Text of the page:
Induction: We learned the Medical Reasons for Induction (i.e. preeclampsia, fetus who is no longer thriving in the uterus, maternal illness such as pregnancy induced hypertension or diabetes), Non-Medical Reasons for Induction (i.e. convenience, uncomfortable, fear of baby being to large), “Natural” Ways of Stimulating Labor (i.e. walking, herbal teas, nipple stimulation, intercourse) and Medical Ways of Inducing Labor (i.e. stripping the membranes, misoprostol, pitocin), as well as, how they are done, the benefits and the risks of doing them.
Pain Medications During Labor: Again we are planning a natural childbirth but it is important to research all your options. Common types of pain medications used during labor including Regional & Local Anesthesia epidural, spinal, CSE, Pudendal Block, Perineal Block and Systemic Medications Demerol, Numbian, Morphine, Fentanyl, and Stadol. What is different for us however is the medication options offered at birthing center. There is no epidural, spinal (except for c-section), CSE, Pudendal Block, Perineal Block, rather our birthing center would give an intrathecal which is similar to an epidural but it doesn’t last as long and allows you to still be mobile. For systemic medications many of the ones above are available it just depends on the stage of labor.
The First Couple of Hours Postpartum: This includes the initial breastfeeding, skin to skin/bonding, newborn procedures (checking them, shots, bath, etc.) and newborn appearances (what to expect).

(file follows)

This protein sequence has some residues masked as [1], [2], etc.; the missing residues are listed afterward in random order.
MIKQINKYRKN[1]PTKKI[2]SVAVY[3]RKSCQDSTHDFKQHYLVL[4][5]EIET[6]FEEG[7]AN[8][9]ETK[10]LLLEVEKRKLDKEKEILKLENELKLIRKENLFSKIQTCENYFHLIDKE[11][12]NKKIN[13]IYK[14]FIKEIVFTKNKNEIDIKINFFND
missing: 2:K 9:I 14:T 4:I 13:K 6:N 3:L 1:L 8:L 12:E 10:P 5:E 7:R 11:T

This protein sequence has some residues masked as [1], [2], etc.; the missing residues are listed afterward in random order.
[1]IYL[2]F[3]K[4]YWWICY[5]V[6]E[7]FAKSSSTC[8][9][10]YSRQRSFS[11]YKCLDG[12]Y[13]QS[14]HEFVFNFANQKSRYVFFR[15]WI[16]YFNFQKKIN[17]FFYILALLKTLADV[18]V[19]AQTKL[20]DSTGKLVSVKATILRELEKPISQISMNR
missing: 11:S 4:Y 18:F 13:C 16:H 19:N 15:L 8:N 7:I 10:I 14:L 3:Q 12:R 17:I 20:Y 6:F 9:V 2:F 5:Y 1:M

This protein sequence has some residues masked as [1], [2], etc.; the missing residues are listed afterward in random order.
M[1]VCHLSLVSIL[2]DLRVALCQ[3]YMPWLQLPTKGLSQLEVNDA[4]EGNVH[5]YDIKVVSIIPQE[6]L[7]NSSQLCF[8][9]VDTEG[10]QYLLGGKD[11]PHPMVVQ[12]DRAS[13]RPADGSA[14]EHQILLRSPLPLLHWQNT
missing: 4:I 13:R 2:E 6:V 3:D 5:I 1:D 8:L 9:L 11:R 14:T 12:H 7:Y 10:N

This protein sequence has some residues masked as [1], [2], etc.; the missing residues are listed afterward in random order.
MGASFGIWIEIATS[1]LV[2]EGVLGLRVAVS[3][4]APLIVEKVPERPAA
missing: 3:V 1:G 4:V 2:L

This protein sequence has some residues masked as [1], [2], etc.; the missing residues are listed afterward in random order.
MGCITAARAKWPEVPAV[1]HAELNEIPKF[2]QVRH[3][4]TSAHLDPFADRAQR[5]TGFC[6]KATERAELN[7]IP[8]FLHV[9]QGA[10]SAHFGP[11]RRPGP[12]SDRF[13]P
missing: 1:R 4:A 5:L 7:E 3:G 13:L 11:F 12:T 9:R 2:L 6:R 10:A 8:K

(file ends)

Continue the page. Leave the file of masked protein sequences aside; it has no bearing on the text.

- Hydration: making sure that the woman is hydrating throughout labor.
- Encouragement: encouraging the woman throughout labor.
- Lights: making sure that the lights are dim.
- Protect: being the protector of the room and making sure to keep a safe space for the woman.
- Sounds: being aware of the sounds and trying to keep the outside/unnecessary noise to a minimum.
What others are saying:
- “We took Bradley Method with our first. Ended up having a c-section after 36 hours. Took no classes with our second and had a natural birth after just 12 hours.” -CK
- “Hypnobirthing worked well for me. I’m terrified of medical situations in general and the hypnobirthing techniques were really useful and allowed me to have a drug-free birth.” -AD
- CaitlinHTP: Pre-Birth Review of Bradley Method
- KathEats: Thoughts on Childbirth Class
We took our birthing class from Doula Sarah Campbell of Mother Rising Childbirth Services.